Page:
Tuesday, October 20, 2009

Metalloproteomics

“Metalloproteomics” is a relatively new and not that widely known term. Today (20 October 2009), PubMed search produces only 13 hits. (The search for “metallomics” gives only twice as many hits.) The earliest use of the term is by Alfredo Sanz-Medel and by Scott et al. — incidentally, both papers were published online 23 December 2004.

Metalloproteomics by Eugene Permyakov (Wiley-Interscience, 2009) gives us a definition of the term:
Metalloproteomics is a proteomics of metal-binding proteins.
That’s easy, right? But wait. Check out the table of contents. It looks to me like another bioinorganic chemistry book, and a rather pricey one. It mostly deals with metalloproteins, but there are also Chapter 15, Interactions of metal cations with nucleic acids, and Chapter 16, “Nonphysiologic” metals. Nothing here is specifically proteomic or metallomic. I suppose that Chapter 3, Experimental methods used for studies of the binding of metal cations could be of some relevance to metalloproteomics. Then again, maybe not: how come that mass spectrometry, the most obvious proteomics technique, is not mentioned at all? And why metal cations only? Some metalloproteins contain vanadate. Maybe I am jumping to conclusions here (without even reading the book!), but this title is simply misleading.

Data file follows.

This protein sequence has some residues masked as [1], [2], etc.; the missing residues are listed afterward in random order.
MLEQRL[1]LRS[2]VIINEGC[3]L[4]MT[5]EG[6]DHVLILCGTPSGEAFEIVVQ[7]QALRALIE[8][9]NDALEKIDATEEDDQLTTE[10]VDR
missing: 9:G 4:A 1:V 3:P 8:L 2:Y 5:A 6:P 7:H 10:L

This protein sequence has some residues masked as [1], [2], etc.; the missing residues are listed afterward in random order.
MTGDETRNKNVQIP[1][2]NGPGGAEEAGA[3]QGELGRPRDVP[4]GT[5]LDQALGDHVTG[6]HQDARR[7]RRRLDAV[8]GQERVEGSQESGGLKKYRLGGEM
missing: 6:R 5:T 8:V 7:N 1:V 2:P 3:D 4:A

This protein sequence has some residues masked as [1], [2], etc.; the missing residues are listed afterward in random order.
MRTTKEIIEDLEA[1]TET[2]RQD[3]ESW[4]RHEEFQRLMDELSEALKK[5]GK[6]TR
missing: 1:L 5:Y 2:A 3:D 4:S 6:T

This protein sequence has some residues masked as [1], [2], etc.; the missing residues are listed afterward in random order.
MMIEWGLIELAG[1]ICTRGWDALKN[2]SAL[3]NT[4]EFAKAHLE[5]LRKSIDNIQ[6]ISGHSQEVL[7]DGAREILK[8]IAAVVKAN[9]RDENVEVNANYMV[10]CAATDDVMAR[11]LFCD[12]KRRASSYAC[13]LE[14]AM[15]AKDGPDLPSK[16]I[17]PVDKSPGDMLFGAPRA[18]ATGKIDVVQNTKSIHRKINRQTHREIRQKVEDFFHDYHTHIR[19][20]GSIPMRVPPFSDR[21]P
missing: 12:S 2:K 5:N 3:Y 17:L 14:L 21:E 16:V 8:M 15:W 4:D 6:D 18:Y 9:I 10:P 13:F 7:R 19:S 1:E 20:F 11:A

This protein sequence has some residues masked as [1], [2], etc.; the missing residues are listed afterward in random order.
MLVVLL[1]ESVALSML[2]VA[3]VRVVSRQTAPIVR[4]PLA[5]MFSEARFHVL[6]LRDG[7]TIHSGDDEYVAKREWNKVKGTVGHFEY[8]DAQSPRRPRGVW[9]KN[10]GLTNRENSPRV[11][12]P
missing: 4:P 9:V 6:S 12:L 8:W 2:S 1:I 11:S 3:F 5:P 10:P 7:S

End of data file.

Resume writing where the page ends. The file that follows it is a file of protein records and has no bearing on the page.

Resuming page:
Metalloproteomics (Wiley Series in Protein and Peptide Science)

Sunday, October 11, 2009

Metal instruments

This post was prompted by my recent exercises with trombone. Like many (but not all) brass instruments, trombone is actually made of brass, i.e. alloy of copper and zinc. Thus the English term “brass” is more pertinent than French cuivre or Russian медные (both mean “copper”). Still, it is misleading: saxophones (which are woodwind instruments) are also commonly made of brass. But then, I also heard of all-aluminium double bass which was patented in 1934 under the inconspicuous name “Musical instrument of the viol and violin type”.

Can one distinguish the sound of a silver flute from the sound of a gold flute? This study attempted to answer this question with a scientific experiment. Here’s the experimental setup:

A silver coated, full silver, 9 carat gold, 14 carat gold, 24 carat gold, platinum coated and all-platinum flute was played by 7 professional flutists (members of Viennese orchestras including the Vienna Philharmonic orchestra) in an anechoic chamber.

And the result?

As expected, the most significant assigned expressions for all instruments were the “contradictionary <contradictory?> expressions”: for example, the sound color of each instrument was evaluated as “bright” and simultaneously as “dark” or “full/round” and “thin/sharp”.
Tests with experienced professional flutists and listeners and one model of a flute made by Muramatsu from 7 different materials showed no evidence that the wall material has any appreciable effect on the sound color or dynamic range of the instrument. The common stereotypes used by flutists and flute makers are exposed as “stereotypes”.
So there. It’s a shame that Muramatsu does not make aluminium flutes.